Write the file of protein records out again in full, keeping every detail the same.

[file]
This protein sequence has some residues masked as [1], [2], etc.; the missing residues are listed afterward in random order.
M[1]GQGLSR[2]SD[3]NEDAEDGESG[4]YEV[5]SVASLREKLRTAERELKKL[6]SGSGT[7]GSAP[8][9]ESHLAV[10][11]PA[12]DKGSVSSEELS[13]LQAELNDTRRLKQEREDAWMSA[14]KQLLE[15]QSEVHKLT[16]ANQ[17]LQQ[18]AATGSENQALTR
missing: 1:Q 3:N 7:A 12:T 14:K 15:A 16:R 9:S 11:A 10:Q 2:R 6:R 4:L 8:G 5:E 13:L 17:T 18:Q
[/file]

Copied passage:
This protein sequence has some residues masked as [1], [2], etc.; the missing residues are listed afterward in random order.
M[1]GQGLSR[2]SD[3]NEDAEDGESG[4]YEV[5]SVASLREKLRTAERELKKL[6]SGSGT[7]GSAP[8][9]ESHLAV[10][11]PA[12]DKGSVSSEELS[13]LQAELNDTRRLKQEREDAWMSA[14]KQLLE[15]QSEVHKLT[16]ANQ[17]LQQ[18]AATGSENQALTR
missing: 1:Q 3:N 7:A 12:T 14:K 15:A 16:R 9:S 11:A 10:Q 2:R 6:R 4:L 8:G 5:E 13:L 17:T 18:Q